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Plan Ahead BEFORE You Need to Say Good-Bye to Your Senior Equine (Part 1 of 3)

An Equine End-of-Life Plan Makes a Difficult Decision a Bit Easier

(Part 1 of a 3-part series on equine end-of-life planning.)


Gail M. Staines, Ph.D.

We all want our horses to live forever, but we know that it is not possible. One of the best actions we can take to make it less stressful for all involved, including your beloved horse, is to make an Equine End-of-Life Plan.

An example Equine End-of-Life Plan, created by The Senior Horse, is available for you to download for free at the end of this post.

What to Include in Your Plan

Here is the basic information that you should gather in one document. Update your plan on a regular basis (a yearly review is a good idea) and make sure to share it with those individuals that will be involved and/or need to know.

Contact Information

Gather contact information for the following individuals and services: include names, addresses, phone numbers, emergency phone numbers (if applicable), and website addresses. Indicate if the phone numbers also accept text messages as an alternative way to get a hold of someone.


Relative(s) (if applicable)

Barn Manager (if you board)

Name of Veterinarian and the name of the veterinarian’s practice

Contact information for the service you select (e.g., burial, cremation, rendering).

Horse Information

Next, record information about your horse including:

Barn name

Registered name (if applicable)

Date of birth (if known) OR approximate age

Height, weight, color, and specific markings


Record any known illnesses, injuries, allergies, etc. Include dates, diagnoses, and treatments and whether the condition is on-going.

Include at least 2 photos of your horse: a head shot and a full-body shot.

Making the Decision in Advance

Deciding what to do with your horse’s remains well in advance and include that information in this document.

There are typically four options:

a.) burial

b.) composting

c.) cremation, and

c.) rendering.


If you decide to bury your horse’s remains, you will need to obtain information in advance, including:

  • Contact the city/town/county/government entity where you want to bury your horse to see if it is even legal to do so. Some areas do not allow large animals to be buried on property. If it is legal, record the copy of the law that allows or disallows this action in case you are questioned about it in the future.

  • To bury your horse you will need to dig a hole large enough. According to Extension Horses, Inc. the size of your burial plot should be 7-feet wide and 9-feet deep. You will need about 3-4 feet of additional dirt to cover the plot. Most individuals use a backhoe to excavate such a large site.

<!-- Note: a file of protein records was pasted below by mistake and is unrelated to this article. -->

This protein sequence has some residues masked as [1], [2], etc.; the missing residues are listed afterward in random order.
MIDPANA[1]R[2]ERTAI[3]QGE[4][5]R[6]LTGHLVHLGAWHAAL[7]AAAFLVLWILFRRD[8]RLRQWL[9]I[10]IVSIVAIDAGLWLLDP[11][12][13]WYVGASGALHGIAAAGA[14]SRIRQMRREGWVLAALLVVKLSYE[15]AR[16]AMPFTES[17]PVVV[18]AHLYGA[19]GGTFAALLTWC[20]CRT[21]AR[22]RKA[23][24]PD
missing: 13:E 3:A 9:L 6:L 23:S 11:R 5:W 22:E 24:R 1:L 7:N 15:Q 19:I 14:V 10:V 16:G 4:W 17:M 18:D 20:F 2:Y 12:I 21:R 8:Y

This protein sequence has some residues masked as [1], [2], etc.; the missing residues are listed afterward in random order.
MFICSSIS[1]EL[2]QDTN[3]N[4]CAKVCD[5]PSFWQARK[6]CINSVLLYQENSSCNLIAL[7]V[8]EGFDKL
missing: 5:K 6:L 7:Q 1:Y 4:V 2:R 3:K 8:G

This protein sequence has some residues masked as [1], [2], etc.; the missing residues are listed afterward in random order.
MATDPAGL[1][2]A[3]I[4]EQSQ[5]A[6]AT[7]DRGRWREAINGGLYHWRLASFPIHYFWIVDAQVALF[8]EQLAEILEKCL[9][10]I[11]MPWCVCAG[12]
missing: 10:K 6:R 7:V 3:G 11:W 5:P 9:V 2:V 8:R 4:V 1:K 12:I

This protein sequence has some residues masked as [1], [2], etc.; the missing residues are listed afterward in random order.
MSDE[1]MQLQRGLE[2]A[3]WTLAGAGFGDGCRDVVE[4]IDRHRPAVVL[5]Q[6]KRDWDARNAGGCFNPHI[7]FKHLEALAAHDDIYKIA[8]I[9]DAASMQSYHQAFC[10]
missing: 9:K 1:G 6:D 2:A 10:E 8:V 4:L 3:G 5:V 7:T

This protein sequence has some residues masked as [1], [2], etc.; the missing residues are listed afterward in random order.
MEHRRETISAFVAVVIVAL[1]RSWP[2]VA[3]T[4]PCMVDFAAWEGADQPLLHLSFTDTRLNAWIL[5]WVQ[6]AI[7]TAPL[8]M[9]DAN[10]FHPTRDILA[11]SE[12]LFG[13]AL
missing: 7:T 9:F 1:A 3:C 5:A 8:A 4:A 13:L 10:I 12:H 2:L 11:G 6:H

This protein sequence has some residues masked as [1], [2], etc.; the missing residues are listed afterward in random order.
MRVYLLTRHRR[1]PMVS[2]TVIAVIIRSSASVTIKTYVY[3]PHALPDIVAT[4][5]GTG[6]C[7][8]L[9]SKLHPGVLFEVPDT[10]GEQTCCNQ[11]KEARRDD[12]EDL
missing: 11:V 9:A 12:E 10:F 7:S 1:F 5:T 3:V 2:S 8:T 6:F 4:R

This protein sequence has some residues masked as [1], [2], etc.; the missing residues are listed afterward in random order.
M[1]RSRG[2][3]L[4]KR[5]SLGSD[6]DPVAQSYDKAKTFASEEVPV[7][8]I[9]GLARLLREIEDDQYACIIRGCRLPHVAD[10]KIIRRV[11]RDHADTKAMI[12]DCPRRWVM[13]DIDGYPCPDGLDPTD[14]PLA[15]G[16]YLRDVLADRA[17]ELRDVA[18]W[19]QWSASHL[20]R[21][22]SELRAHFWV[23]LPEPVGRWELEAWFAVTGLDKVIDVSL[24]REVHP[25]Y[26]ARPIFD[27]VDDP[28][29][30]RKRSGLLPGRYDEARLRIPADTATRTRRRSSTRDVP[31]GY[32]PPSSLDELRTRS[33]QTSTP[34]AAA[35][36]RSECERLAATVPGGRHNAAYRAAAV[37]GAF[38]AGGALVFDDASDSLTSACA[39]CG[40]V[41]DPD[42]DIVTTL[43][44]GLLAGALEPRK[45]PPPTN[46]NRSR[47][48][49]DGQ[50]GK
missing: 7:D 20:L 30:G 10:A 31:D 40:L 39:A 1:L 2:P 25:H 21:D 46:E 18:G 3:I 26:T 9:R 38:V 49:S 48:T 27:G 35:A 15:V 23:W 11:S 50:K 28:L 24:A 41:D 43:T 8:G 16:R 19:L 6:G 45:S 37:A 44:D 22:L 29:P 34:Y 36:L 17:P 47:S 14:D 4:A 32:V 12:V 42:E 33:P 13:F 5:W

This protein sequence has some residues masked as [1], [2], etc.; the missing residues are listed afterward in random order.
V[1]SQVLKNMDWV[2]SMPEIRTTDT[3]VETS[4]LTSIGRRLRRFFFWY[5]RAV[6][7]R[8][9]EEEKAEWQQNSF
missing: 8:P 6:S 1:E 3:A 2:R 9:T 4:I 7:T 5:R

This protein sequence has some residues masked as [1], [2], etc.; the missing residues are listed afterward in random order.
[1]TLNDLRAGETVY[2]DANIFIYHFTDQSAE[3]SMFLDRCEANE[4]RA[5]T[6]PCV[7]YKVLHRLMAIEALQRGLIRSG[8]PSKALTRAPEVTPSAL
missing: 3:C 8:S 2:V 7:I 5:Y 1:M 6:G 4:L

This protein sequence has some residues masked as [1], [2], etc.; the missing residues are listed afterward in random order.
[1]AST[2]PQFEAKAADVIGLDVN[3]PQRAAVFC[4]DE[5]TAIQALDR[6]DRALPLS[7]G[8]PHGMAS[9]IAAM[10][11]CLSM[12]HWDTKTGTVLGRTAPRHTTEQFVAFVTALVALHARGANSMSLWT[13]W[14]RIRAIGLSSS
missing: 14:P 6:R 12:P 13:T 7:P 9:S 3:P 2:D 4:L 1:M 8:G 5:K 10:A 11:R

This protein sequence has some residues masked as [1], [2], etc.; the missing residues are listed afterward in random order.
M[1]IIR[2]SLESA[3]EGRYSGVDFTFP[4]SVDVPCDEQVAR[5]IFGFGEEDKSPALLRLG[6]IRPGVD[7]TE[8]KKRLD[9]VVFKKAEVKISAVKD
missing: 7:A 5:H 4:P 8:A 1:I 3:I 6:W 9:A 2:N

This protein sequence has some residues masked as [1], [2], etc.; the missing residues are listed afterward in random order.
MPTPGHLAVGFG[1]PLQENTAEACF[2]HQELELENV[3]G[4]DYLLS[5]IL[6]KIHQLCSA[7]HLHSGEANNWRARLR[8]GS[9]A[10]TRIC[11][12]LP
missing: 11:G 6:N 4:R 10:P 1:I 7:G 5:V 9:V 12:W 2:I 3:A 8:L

Composting a horse’s remains is becoming increasingly popular. You will need to research whether or not it is legal in your area to do this. If it is allowable, you may compost the remains yourself or contact a company such as Compassionate Composting that retrieves the remains in a respectful manner, placing the animal in a correctly designed pile also known as a windrow. After 4-5 months, all soft tissue is gone with only the bones remaining. The bones decompose at a slower rate.

Once your horse’s remains have completely decomposed, you can use the compost by adding it to soil. Some horse owner’s spread the remains in areas where the horse once grazed and lived.


Another option is to have your horse’s remains cremated. Albeit an environmentally-friendly option, it can be expensive. Once your horse has been cremated, the ashes are returned to you. You do have the option of sending the ashes to a landfill, if this is permitted in your area.


Rendering was, and in some locations, still is a very common method of disposing of a horse that has passed away, naturally or by euthanasia. You will need to do some research to determine if there is a rendering company in your area and then make arrangements with the company to pick up your horse’s remains. It is not a pleasant process. Once removed from the property, the company heats the carcass until only bone meal remains. Bone meal is then used in animal feed products.

Have Your Plan Ready

Creating an Equine End-of-Life plan takes time. You will need to do some research, gather information, and make a decision about your horse. The Humane Society of the United States has a useful website that provides information to help you make these decisions.

This is Part 1 of a three part series on making end-of-life decisions for your horse. Part 2 provides information about euthanasia – what to expect and what to plan for. Part 3 offers ways to celebrate your horse’s life.


Extension Horses, Inc. (2019). Horse Disposal Options. USDA. National Institute of Food and Agriculture. Cooperative Extension.

Humane Society of the United States. (2021). Resources for Making a Humane End of Life Decision for Your Horse.

The Senior Horse End of Life Plan templa
Download • 43KB


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